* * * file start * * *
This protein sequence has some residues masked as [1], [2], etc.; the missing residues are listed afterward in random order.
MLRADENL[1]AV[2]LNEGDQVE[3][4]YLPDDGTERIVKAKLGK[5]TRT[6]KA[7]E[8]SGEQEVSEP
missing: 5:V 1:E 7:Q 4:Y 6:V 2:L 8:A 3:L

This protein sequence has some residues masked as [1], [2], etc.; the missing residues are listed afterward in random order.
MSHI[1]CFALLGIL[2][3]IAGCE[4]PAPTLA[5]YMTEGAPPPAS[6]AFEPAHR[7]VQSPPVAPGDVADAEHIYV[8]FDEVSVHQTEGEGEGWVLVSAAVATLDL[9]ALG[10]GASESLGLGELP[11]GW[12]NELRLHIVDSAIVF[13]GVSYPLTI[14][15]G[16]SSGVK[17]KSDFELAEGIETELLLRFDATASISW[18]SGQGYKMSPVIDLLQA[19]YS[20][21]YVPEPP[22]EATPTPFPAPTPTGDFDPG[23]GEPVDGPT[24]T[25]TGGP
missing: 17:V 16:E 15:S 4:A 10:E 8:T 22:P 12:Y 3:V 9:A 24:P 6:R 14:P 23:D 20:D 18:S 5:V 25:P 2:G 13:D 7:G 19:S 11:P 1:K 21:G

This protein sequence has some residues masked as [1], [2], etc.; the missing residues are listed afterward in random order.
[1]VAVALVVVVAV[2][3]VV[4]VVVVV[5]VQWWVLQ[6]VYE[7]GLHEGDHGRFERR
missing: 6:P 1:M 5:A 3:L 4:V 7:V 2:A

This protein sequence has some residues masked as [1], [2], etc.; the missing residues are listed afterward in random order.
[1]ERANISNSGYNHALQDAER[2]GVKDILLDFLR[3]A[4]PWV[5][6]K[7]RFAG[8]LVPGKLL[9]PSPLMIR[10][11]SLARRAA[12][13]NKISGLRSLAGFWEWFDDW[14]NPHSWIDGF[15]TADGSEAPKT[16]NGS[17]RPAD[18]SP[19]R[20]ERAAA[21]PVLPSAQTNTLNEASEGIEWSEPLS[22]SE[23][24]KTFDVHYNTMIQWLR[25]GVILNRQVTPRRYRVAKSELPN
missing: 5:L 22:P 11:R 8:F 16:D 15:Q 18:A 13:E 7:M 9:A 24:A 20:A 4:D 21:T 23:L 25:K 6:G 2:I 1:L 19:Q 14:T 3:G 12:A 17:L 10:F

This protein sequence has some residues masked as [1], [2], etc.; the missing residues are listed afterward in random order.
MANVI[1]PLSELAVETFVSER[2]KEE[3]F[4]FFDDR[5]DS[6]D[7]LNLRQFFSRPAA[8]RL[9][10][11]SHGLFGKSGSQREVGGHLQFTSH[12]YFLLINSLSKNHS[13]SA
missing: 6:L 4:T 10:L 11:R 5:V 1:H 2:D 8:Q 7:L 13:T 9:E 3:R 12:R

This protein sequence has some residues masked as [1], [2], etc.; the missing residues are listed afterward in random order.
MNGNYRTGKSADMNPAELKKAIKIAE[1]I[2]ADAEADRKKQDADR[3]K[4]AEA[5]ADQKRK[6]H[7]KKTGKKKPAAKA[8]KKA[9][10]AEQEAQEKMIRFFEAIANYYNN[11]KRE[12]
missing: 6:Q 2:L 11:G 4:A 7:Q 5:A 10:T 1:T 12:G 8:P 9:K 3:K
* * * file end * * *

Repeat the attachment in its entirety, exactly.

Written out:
This protein sequence has some residues masked as [1], [2], etc.; the missing residues are listed afterward in random order.
MLRADENL[1]AV[2]LNEGDQVE[3][4]YLPDDGTERIVKAKLGK[5]TRT[6]KA[7]E[8]SGEQEVSEP
missing: 5:V 1:E 7:Q 4:Y 6:V 2:L 8:A 3:L

This protein sequence has some residues masked as [1], [2], etc.; the missing residues are listed afterward in random order.
MSHI[1]CFALLGIL[2][3]IAGCE[4]PAPTLA[5]YMTEGAPPPAS[6]AFEPAHR[7]VQSPPVAPGDVADAEHIYV[8]FDEVSVHQTEGEGEGWVLVSAAVATLDL[9]ALG[10]GASESLGLGELP[11]GW[12]NELRLHIVDSAIVF[13]GVSYPLTI[14][15]G[16]SSGVK[17]KSDFELAEGIETELLLRFDATASISW[18]SGQGYKMSPVIDLLQA[19]YS[20][21]YVPEPP[22]EATPTPFPAPTPTGDFDPG[23]GEPVDGPT[24]T[25]TGGP
missing: 17:V 16:E 15:S 4:A 10:E 8:T 22:P 12:Y 3:V 9:A 24:P 6:R 14:P 23:D 20:D 18:S 5:V 25:P 2:G 13:D 7:G 19:S 11:P 1:K 21:G

This protein sequence has some residues masked as [1], [2], etc.; the missing residues are listed afterward in random order.
[1]VAVALVVVVAV[2][3]VV[4]VVVVV[5]VQWWVLQ[6]VYE[7]GLHEGDHGRFERR
missing: 6:P 1:M 5:A 3:L 4:V 7:V 2:A

This protein sequence has some residues masked as [1], [2], etc.; the missing residues are listed afterward in random order.
[1]ERANISNSGYNHALQDAER[2]GVKDILLDFLR[3]A[4]PWV[5][6]K[7]RFAG[8]LVPGKLL[9]PSPLMIR[10][11]SLARRAA[12][13]NKISGLRSLAGFWEWFDDW[14]NPHSWIDGF[15]TADGSEAPKT[16]NGS[17]RPAD[18]SP[19]R[20]ERAAA[21]PVLPSAQTNTLNEASEGIEWSEPLS[22]SE[23][24]KTFDVHYNTMIQWLR[25]GVILNRQVTPRRYRVAKSELPN
missing: 5:L 22:P 11:R 8:F 16:D 15:Q 18:A 13:E 7:M 9:A 24:A 20:A 4:D 21:T 23:L 25:K 6:G 2:I 1:L 19:Q 14:T 3:G 12:A 17:L 10:F

This protein sequence has some residues masked as [1], [2], etc.; the missing residues are listed afterward in random order.
MANVI[1]PLSELAVETFVSER[2]KEE[3]F[4]FFDDR[5]DS[6]D[7]LNLRQFFSRPAA[8]RL[9][10][11]SHGLFGKSGSQREVGGHLQFTSH[12]YFLLINSLSKNHS[13]SA
missing: 6:L 4:T 10:L 11:R 5:V 1:H 2:D 8:Q 7:L 13:T 9:E 3:R 12:R

This protein sequence has some residues masked as [1], [2], etc.; the missing residues are listed afterward in random order.
MNGNYRTGKSADMNPAELKKAIKIAE[1]I[2]ADAEADRKKQDADR[3]K[4]AEA[5]ADQKRK[6]H[7]KKTGKKKPAAKA[8]KKA[9][10]AEQEAQEKMIRFFEAIANYYNN[11]KRE[12]
missing: 6:Q 2:L 11:G 4:A 7:Q 5:A 10:T 1:T 12:G 8:P 9:K 3:K